The Flower Fed Buffalo
The flower-fed buffaloes of the spring
In the days of long ago,
Ranged where the locomotives sing
And the prarie flowers lie low:
The tossing, blooming, perfumed grass
Is swept away by wheat,
Wheels and wheels and wheels spin by
In the spring that still is sweet.
But the flower-fed buffaloes of the spring
Left us long ago,
They gore no more, they bellow no more:--
With the Blackfeet lying low,
With the Pawnee lying low.
- Vachel Lindsay

Tuesday, 28 August 2012

Going Coastal ...

"British Columbia. Beautiful British Columbia."

That opening was the way the previous post was meant to start, but it's kind of good that it was missed off, as it is just as appropriate for the past week or so of our trip.
We're on the coast, after having moved on down from the Whistler area, and it's so good to be by the sea again after months away from salt water. I guess we love the ocean, and the great thing about being on the coast in B.C. is that there are great mountains rearing up out of the Pacific - or, in the case of Squamish, Howe Sound: North America's southernmost fiord.
The day after we arrived in the Sea to Sky corridor, we had another day of sport climbing at Cheakamus Canyon on a little buttress called Foundation Wall. If you checked out the last link you will have seen that 6 climbs are listed; there is now a seventh route in between Real TV and Mystery, an 11a called Mystery TV. (If you're not a climber and you want to know about grading in climbing, you can go here for a general overview, and here for an explanation of the Yosemite Decimal System, which is what I am referring to in the grades mentioned in this blog.) We thought we'd have a go at all seven routes - they are all pretty short - before heading down the road to Squamish. And Di decided that we'd move from left to right. On the third route - a 10d - she had a small slip and tweaked her left shoulder, but pulled back on to the route and completed the pitch. Of course, Di being Di, she insisted on climbing all of the rest of the routes on the wall - although she was sore enough by the end that she decided that she would only top-rope the last (and shortest) climb.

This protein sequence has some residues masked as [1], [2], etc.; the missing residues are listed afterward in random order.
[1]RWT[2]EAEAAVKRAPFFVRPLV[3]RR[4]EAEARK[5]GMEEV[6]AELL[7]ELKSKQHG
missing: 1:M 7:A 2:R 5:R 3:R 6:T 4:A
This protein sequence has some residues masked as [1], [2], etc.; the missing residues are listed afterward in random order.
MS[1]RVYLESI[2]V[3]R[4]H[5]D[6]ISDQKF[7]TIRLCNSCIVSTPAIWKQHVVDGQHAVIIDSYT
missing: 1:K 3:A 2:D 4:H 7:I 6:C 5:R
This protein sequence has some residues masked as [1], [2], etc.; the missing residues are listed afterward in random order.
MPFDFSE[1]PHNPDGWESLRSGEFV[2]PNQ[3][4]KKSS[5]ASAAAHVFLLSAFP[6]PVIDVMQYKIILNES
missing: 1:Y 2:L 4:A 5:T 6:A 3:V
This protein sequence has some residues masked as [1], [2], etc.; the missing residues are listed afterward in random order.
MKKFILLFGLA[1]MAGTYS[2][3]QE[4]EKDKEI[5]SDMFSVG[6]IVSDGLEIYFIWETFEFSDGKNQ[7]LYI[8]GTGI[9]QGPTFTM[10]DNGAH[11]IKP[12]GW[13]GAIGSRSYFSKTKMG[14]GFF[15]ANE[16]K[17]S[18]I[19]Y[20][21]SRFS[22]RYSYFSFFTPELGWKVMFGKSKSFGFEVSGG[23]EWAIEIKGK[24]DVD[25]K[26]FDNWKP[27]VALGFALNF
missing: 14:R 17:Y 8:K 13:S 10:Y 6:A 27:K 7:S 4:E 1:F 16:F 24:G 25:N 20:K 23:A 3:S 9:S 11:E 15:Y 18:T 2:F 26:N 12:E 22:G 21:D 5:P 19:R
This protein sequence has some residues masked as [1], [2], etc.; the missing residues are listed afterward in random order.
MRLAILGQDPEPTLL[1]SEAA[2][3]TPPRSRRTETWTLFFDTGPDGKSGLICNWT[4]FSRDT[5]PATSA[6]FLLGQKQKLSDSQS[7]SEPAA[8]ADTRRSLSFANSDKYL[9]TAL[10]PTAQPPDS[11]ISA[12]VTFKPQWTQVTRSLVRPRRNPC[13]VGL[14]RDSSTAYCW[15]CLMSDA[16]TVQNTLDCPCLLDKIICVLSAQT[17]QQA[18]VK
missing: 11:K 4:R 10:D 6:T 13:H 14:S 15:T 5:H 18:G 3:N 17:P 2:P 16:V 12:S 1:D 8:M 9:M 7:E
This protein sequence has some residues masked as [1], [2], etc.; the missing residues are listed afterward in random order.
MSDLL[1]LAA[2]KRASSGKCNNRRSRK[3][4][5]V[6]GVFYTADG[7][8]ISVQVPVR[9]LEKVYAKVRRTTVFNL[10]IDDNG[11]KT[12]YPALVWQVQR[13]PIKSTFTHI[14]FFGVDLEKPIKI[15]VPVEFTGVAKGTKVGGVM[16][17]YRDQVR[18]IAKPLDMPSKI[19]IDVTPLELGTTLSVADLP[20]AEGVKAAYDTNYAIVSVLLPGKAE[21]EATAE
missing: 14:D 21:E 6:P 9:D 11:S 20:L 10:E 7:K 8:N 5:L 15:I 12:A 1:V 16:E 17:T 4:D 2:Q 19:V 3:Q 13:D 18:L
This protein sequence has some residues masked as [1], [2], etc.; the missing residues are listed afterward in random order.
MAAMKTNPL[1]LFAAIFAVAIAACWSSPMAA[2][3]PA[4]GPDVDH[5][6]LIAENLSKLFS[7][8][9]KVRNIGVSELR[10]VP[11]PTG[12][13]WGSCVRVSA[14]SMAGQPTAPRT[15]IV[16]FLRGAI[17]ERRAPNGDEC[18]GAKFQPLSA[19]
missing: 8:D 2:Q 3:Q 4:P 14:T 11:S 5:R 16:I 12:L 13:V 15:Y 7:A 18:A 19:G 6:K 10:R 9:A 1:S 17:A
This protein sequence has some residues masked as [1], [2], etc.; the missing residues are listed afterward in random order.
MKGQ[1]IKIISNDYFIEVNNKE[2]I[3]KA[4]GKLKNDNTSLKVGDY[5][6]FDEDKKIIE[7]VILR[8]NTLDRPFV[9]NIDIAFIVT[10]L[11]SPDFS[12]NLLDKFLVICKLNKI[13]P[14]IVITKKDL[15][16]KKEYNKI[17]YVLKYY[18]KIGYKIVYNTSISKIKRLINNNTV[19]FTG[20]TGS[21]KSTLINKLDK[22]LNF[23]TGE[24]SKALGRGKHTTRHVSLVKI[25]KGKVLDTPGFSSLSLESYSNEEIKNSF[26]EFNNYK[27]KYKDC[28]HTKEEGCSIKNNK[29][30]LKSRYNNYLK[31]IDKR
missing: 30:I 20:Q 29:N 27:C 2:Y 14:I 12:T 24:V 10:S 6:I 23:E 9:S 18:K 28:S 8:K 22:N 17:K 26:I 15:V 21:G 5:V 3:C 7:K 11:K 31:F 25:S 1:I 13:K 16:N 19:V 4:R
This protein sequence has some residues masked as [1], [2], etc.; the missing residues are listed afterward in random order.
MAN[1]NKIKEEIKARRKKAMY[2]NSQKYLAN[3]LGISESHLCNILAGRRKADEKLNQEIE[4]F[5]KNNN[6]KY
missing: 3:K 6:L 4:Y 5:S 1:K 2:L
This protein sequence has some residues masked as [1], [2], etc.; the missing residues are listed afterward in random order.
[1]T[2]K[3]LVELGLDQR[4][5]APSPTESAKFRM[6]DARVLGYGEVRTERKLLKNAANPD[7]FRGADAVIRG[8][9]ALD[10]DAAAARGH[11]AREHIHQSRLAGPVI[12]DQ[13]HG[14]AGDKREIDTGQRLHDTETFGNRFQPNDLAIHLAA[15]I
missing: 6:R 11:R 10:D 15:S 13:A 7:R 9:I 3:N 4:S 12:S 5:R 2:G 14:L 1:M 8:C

Despite Di's little injury it was a fun morning. There was a guide teaching three novice leaders how to lead safely on bolts, and it was interesting background patter to our climbing. It started to rain lightly just as were were completing our little tick list. Happily, Foundation Wall was only about 15 seconds walk from Big Blue so we didn't get very wet on the way back to shelter. We'd decided to get straight on the rock before breakfast so we enjoyed a great brunch of burritos before firing up Big Blue and heading south towards Squamish. Sure enough, Di's shoulder did get more sore as the day progressed. I thought I'd try to cheer her up with a makeshift version of one my favourite dishes. It turned out pretty good, despite not having some of the ingredients that make it really special. Here's a photo of Paella Big Blue ...

... and another of us sitting down to dinner:

The next morning Di's shoulder was still a bit sore so we decided to have a rest day. Well, we did get a bit of exercise in the form of a walk into town from our campsite in under the Chief, and made our first visit to the excellent Zephyr Cafe. On our walk back to camp we realised that we needed to do some shopping, so drove back into town, and I did my blogging thing while Di gave her brain a little dose of Lumosity.
The next day Di thought that she would be able to climb a bit so we went to Starr Wall on the Malemute to reacquaint ourselves with Squamish jamming. We did three great pitches: High Mountain Woody, Stephanie's Tears and Paul's Crack. Here's a photo Di took of me coming up to the belay at the top of Stephanie's Tears (Di strung the two pitches together into one long, fabulous pitch):

The view of Howe Sound from the top of Starr Wall is pretty good: